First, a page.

The discount is surprising, considering holders can redeem the fund each year in September at the net asset value. The fund also has a Coxe clause. If Mr. Coxe gets hit by a truck, quits the fund business or otherwise stops being portfolio managers, holders can bail out at net asset value.

DPF India Opportunities Fund (21 per cent). Issued in 2007, just before the crash, this trust promptly cratered. But it may be on the mend. As its name suggests, it invests in India, one of the world's most rapidly growing economies.

In September, the fund, without a public explanation, cut unitholders a rare break that one almost never sees in Canada: The fund manager, Goodman & Co., a subsidiary of Bank of Nova Scotia, temporarily reduced its annual administration fee to 0.5 per cent from 1 per cent of net asset value, for the next two years.

Scotiabank declined to comment on the reduction.

Unit holders can take some comfort that the fund has two big name investors on their side: City of London Investment Management and Lazard Asset Management. The two have a combined holding of about 30 per cent, according to the most recent annual information form.

At the same time the fund announced the cut in the fees, it also initiated a plan to distribute about 10 per cent of the fund annually back to holders through a quarterly payout, another plus that might help narrow the discount.

Ultimately, the fund's value will depend on investor interest in India. "Although global equity markets have experienced notable volatility over the past several years, the long-term growth story in India has not changed and the fundamentals of the Indian equity market have only improved," asserted Rohit Sehgal, DPF's manager, at the time of the fee cut.

Economic Investment Trust (33 per cent) and United Corporations (31 per cent). These two funds have been around since the late 1920s and are the main investment vehicles for Toronto's old money Jackman family.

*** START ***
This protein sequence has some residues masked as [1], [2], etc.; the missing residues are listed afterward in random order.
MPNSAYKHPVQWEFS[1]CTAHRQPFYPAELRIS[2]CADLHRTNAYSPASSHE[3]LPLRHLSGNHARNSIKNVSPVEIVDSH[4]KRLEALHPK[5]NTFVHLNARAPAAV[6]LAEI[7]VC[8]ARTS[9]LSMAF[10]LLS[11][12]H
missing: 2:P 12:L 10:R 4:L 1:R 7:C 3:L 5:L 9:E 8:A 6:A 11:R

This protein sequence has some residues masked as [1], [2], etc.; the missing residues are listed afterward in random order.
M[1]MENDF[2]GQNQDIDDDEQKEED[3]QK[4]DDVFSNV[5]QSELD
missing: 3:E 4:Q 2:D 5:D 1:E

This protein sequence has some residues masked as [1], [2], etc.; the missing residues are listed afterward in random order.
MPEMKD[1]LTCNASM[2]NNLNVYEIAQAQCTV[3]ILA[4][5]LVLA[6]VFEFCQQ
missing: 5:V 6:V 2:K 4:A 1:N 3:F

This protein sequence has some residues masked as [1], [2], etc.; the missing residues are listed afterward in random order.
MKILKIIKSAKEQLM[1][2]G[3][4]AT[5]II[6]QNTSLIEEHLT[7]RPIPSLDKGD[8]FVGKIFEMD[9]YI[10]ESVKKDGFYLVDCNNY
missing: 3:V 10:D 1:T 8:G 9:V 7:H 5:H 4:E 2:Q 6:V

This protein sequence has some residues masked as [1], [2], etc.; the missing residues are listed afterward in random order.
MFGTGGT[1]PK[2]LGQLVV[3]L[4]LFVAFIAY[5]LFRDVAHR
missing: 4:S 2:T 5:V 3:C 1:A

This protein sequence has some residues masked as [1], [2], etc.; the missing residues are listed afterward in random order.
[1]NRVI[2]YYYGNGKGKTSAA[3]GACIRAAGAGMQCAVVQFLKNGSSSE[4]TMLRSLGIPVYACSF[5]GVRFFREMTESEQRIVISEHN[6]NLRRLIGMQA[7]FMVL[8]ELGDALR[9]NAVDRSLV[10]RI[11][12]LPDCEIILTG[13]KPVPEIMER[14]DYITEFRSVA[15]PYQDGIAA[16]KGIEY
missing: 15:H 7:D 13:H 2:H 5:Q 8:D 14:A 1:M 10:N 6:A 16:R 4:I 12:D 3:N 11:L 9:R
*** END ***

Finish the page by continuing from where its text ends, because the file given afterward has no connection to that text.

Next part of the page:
The funds hold blue chip stocks, operate with a long term buy-and-hold philosophy, and sport some of the lowest management fees (well under 0.5 per cent of assets) in Canada. Economic has a less diversified portfolio and consequently might more be more risky because it holds a major stake in the family's insurance company, E-L Financial.

The Jackmans are presumably the most knowledgeable investors in the two trusts and see a bargain. They have regularly been buying small amounts of the stock in the two companies on open market to increase their controlling stakes. If the family were to realize the discount by taking the two trusts private and liquidating the shares in them they'd be a cool $300-million richer.

Asked if the Jackmans have any plans to take them private, spokesman Mark Taylor said, "I can't comment on that."

He said the discounts have varied from approximately 20 per cent to 50 per cent over the past two decades. The discounts were largest during the tech bubble when investors were clamouring for risky overvalued stocks like Nortel, and not the safer blue chips that are the funds' stock in trade.